Green nails

From Wikipedia, the free encyclopedia
Jump to: navigation, search

Green nails may be (1) due to a Pseudomonas aeruginosa infection causing a green nail syndrome or (2) the result of copper in tap water.[1]:791

Pseudomonas aeruginosa[edit]

Pseudomonas aeruginosa is a common bacterium that can cause disease in animals, including humans. It is found in soil, water, skin flora, and most man-made environments throughout the world. It thrives not only in normal atmospheres, but also in hypoxic atmospheres, and has, thus, colonized many natural and artificial environments. It uses a wide range of organic material for food; in animals, the versatility enables the organism to infect damaged tissues or those with reduced immunity. The symptoms of such infections are generalized inflammation and sepsis. If such colonizations occur in critical body organs, such as the lungs, the urinary tract, and kidneys, the results can be fatal.[2] Because it thrives on most surfaces, this bacterium is also found on and in medical equipment, including catheters, causing cross-infections in hospitals and clinics. It is implicated in hot-tub rash. It is also able to decompose hydrocarbons and has been used to break down tarballs and oil from oil spills.[3][4]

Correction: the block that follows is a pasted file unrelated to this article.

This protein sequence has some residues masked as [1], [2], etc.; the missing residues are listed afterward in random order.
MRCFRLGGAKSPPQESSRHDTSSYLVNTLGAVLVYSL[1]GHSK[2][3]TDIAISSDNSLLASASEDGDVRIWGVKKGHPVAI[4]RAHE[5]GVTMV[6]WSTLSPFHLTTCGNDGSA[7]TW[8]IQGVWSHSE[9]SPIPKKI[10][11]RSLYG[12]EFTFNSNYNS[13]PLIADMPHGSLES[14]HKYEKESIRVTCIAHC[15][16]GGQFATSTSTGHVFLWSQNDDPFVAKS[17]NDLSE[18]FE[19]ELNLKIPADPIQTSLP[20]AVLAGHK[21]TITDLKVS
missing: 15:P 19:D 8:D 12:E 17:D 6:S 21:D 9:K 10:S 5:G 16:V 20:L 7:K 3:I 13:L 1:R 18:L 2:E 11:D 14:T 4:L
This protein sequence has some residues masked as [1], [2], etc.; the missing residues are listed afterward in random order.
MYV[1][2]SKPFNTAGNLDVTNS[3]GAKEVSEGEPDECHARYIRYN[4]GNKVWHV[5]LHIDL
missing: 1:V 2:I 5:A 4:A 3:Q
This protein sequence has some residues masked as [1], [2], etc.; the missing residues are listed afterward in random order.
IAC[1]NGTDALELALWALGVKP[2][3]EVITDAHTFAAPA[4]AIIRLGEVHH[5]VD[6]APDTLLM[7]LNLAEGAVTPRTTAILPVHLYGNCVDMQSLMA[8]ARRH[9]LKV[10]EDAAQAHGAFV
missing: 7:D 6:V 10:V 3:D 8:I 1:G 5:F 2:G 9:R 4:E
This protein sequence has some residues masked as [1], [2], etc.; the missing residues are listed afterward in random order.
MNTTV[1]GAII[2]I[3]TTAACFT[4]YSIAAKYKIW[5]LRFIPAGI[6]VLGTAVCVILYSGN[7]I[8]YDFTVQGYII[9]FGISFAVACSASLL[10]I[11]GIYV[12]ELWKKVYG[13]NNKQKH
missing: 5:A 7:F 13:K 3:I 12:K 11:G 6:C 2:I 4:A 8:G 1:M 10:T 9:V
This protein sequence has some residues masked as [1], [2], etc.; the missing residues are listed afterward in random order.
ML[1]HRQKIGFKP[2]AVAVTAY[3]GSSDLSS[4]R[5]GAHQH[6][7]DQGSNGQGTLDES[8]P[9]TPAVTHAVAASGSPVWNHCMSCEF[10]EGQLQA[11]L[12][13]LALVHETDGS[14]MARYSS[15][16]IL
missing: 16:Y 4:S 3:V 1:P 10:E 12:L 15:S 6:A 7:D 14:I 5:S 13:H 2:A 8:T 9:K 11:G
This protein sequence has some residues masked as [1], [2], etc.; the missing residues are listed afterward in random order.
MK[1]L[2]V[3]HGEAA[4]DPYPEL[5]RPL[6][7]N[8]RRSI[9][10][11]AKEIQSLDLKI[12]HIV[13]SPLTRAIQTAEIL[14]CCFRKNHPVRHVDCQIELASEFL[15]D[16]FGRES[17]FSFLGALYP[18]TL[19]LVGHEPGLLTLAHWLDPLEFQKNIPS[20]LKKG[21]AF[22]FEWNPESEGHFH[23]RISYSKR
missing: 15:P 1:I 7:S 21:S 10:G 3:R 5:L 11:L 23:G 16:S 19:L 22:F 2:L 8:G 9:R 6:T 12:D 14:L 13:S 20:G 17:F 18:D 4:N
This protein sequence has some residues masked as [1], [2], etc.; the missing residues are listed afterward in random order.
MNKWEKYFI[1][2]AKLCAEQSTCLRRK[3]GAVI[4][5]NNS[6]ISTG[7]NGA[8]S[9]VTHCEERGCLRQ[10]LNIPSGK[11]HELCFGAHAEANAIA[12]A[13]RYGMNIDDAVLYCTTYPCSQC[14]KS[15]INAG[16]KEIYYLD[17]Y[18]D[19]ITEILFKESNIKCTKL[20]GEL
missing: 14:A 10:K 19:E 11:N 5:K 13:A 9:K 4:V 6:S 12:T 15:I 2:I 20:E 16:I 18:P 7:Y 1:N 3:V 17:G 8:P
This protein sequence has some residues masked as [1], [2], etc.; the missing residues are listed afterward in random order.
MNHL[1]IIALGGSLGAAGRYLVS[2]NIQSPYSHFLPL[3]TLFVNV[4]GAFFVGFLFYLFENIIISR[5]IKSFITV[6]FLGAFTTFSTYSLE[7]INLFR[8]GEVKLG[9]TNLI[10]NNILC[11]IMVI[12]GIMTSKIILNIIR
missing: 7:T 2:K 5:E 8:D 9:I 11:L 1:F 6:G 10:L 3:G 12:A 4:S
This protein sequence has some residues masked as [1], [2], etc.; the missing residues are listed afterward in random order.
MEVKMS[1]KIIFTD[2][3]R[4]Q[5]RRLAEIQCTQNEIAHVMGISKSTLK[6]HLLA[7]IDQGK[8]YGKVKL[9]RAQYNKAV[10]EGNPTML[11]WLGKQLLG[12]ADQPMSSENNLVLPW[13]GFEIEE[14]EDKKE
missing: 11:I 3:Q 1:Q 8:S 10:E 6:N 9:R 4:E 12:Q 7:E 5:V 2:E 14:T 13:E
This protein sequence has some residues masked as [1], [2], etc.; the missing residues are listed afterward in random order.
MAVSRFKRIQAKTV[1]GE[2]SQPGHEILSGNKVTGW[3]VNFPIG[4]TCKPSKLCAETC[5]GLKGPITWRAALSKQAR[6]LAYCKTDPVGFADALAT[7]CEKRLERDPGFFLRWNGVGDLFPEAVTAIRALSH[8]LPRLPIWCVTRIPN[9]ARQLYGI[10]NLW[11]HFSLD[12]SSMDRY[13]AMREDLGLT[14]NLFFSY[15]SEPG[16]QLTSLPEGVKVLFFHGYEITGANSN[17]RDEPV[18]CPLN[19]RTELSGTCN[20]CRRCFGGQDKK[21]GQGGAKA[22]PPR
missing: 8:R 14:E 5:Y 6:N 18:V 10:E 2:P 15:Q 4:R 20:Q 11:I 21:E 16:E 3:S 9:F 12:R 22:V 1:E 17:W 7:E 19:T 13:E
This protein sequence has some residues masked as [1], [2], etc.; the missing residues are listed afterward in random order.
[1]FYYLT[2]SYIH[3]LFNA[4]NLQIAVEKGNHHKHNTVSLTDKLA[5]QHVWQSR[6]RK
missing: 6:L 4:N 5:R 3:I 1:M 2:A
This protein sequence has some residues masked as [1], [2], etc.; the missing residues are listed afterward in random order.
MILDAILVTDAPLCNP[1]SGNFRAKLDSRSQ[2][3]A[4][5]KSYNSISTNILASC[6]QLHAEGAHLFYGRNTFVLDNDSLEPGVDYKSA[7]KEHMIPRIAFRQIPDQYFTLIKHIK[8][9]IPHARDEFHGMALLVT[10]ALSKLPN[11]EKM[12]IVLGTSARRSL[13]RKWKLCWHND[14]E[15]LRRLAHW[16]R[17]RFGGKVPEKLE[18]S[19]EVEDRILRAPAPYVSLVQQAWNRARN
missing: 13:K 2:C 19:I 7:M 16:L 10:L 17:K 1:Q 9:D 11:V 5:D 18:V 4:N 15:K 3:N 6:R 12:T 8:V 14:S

See also[edit]

References[edit]

  1. ^ James, William; Berger, Timothy; Elston, Dirk (2005). Andrews' Diseases of the Skin: Clinical Dermatology. (10th ed.). Saunders. ISBN 0-7216-2921-0.
  2. ^ Balcht, Aldona & Smith, Raymond (1994). Pseudomonas Aeruginosa: Infections and Treatment. Informa Health Care. pp. 83–84. ISBN 0-8247-9210-6. 
  3. ^ A. Y. Itah and J. P. Essien (2005). "Growth Profile and Hydrocarbonoclastic Potential of Microorganisms Isolated from Tarballs in the Bight of Bonny, Nigeria". World Journal of Microbiology and Biotechnology 21 (6–7): 1317–1322. doi:10.1007/s11274-004-6694-z. 
  4. ^ AVI Biopharma (2007-01-18). "Antisense antibacterial method and compound". World Intellectual Property Organization. Retrieved 2008-10-18.